On Tuesday, Dec. 12, The New York Times will print its 60,000th issue.
Readers of the newspaper will see this milestone reflected under The Times’s motto at the top of the front page: “Vol. CLXXIII …. No. 60,000.” (The volume represents our 173rd year of publication.)
A cake seems to be called for, but we are chary. Our celebration of the 50,000th issue on March 14, 1995, turned out to be more than a year premature.
The mistake was discovered in 1999 by Aaron Donovan, a 24-year-old news assistant whose job included updating the issue number. (The task is now automated.) Prompted by curiosity, Mr. Donovan figured out that The Times had inadvertently credited itself with 500 issues too many on Feb. 7, 1898, when the number jumped overnight from 14,499 to 15,000. The error went undetected for 101 years.
Allan M. Siegal, an assistant managing editor in 1999, decided that New Year’s Day would be the ideal moment to right the wrong and issue a correction. The paper of Dec. 31, 1999, was numbered 51,753. The next day’s paper, Jan. 1, 2000, was designated No. 51,254 — a reversion. Subsequent papers have followed the revised sequencing.
Mr. Donovan is now a deputy communications director of the Metropolitan Transportation Authority. Times Insider caught up with him by email and asked him to reflect on a discovery that has — in some small way — affected every single issue of The New York Times for nearly 24 years. The following exchange has been edited.
What, exactly, made you curious about the numbering system?
It was one of those “I wonder what would happen if …” moments, but proved to be much more interesting than expected. I thought it would be cool to see how it had tracked along with the progression of time, and decided to check it out.
After an initial calculation showed that the number of days that had elapsed since the founding of The Times did not correspond with that day’s issue number, the question became: Why not? It quickly became a very cool little mystery to unravel, using a century’s worth of microfilm and filling in known numbers on known dates to see how the discrepancy had evolved over time, mostly for reasons that were clear (like no papers being published on Sundays for a while).
Did you feel a sense of pride and accomplishment when the numbering sequence was finally corrected?
Is this at all like astronomer Jerry Ehman finding the “Wow! signal” in 1977 in a pile of computer printouts? No, that probably goes too far. But what strikes me the most about this is the sheer stroke of luck that it happened within a few weeks of New Year’s Day 2000. There couldn’t have been a more natural moment for The Times to make the correction.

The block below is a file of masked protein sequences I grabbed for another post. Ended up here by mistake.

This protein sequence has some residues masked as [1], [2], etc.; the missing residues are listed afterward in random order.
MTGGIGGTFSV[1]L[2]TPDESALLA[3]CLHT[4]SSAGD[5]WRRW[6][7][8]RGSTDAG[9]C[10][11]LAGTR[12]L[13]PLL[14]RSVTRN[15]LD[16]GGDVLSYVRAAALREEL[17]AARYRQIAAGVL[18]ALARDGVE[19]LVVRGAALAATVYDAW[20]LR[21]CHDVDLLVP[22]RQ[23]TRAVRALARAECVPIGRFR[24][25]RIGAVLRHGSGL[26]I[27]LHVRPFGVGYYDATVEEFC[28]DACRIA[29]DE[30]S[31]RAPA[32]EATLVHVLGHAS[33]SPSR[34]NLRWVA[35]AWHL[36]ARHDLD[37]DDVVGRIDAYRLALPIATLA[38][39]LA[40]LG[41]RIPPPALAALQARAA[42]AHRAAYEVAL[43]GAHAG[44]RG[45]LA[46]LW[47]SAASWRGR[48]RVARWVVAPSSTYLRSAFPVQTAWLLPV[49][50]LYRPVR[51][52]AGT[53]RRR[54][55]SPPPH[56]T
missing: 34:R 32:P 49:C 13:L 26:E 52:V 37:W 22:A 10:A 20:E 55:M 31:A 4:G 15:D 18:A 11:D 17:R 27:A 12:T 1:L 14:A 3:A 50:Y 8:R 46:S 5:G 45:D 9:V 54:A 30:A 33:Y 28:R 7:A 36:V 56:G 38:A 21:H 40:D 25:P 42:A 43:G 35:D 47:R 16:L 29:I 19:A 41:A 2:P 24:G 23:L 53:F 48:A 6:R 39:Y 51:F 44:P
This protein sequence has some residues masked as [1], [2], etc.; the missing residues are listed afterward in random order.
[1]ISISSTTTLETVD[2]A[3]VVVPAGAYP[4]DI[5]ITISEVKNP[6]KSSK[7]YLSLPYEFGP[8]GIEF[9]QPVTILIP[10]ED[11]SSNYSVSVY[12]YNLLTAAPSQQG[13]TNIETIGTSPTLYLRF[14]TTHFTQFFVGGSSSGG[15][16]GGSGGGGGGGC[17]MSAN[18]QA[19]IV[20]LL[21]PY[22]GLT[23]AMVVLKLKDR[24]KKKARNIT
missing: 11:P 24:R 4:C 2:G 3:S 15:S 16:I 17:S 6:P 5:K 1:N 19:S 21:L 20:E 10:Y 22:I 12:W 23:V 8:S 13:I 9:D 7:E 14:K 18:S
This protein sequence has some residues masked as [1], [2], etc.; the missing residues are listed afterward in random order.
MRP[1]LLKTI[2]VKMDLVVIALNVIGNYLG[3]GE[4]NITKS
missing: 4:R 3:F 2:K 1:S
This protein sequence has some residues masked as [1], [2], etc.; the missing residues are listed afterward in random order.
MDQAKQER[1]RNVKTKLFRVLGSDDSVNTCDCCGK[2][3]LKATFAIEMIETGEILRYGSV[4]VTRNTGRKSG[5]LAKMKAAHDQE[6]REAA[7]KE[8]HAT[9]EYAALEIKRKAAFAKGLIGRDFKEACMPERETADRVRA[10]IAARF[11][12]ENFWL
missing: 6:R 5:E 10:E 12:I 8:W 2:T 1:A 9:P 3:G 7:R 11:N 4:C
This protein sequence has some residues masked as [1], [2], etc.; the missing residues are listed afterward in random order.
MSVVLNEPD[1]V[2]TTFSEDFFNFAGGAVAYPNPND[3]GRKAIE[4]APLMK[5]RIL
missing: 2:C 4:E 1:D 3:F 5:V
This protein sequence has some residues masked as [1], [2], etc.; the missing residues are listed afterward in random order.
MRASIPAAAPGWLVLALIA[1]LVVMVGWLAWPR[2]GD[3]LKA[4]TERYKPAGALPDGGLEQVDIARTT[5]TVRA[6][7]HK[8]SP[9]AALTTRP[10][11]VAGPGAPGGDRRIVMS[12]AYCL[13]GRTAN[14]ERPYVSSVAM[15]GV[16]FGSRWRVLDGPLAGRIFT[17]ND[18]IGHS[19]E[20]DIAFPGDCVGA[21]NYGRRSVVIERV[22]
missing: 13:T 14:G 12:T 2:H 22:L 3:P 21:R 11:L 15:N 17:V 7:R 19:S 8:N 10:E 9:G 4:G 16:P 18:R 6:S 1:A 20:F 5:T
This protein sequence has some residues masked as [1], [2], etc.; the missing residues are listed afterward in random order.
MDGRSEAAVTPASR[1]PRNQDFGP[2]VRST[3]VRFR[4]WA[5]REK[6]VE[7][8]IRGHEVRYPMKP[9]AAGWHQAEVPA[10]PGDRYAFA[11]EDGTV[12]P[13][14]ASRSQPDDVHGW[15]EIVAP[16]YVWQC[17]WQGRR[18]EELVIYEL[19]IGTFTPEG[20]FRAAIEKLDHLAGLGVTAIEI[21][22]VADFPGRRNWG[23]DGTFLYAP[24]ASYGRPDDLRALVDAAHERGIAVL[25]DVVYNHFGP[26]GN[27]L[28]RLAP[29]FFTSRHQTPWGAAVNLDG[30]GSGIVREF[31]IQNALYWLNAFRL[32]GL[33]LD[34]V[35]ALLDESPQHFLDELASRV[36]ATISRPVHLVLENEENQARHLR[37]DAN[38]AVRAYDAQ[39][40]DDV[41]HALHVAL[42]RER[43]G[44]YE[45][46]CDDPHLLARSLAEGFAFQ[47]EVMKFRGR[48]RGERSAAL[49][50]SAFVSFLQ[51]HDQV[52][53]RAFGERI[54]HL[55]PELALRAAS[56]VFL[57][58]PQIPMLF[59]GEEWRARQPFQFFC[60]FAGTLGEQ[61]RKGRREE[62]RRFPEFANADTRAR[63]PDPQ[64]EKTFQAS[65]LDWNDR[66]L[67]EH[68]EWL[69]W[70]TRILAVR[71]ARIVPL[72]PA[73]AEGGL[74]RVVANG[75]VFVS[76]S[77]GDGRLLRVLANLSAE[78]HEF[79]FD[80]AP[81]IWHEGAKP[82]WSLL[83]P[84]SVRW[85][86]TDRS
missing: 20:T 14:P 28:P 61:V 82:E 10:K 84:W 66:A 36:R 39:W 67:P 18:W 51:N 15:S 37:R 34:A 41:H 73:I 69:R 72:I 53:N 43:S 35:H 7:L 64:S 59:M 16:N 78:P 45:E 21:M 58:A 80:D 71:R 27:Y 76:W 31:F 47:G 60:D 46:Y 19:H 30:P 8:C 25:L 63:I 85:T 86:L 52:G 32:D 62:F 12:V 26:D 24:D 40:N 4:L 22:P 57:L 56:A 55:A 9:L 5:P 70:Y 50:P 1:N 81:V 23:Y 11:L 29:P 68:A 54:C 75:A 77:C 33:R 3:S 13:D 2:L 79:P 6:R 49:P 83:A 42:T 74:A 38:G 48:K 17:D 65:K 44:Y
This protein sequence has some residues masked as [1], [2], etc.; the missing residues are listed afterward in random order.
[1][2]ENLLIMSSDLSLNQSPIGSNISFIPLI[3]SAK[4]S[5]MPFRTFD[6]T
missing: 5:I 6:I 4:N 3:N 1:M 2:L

What made it great was that everyone thought the finding was as cool as I did, starting with Al Siegal, who took an interest in my report, asked a number of follow-up questions, and wrote the correction that explained the numbering error.
Even though it was made a century earlier, he could have thought the error was an embarrassment. Or if he had been a much different person, he could have said: “Ehhh, who cares?” Or even, “Let’s just forget about this, all right?” Instead, he informed the other senior editors and they decided it was worth correcting. I think their decision to update the number was a good one. The extra attention adds to the mystique of the paper and underscores a commitment to accuracy.
Do you remain confident in your 1999 calculations?
I do and they should be eminently replicable. It’s a matter of plugging the date of the first issue into a spreadsheet, running some simple formulas, then making a few adjustments for one-time events like labor strikes, and for some recurring features during the early years when the paper was not published on Sundays and later when Sundays were treated as an extension of the preceding day’s paper.
My method was to do spot checks to narrow down to the point at which an anomaly occurred. So I can’t vouch for every issue in between.
Do you think The Times will make it to 70,000?
Is a world without the print edition of The New York Times even imaginable? The print edition survived the advent of radio, and then television, and surely both were predicted to have been its death knell. What’s the internet, after that?
So unless news starts being distributed by mind-meld, I am looking forward to opening issue No. 70,000, feeling it as a tangible object, turning from page to page and folding as necessary, scanning the headlines and articles and taking in that day’s news in a way that cannot be done on a screen. I currently calculate this as happening on Saturday, April 29, 2051.
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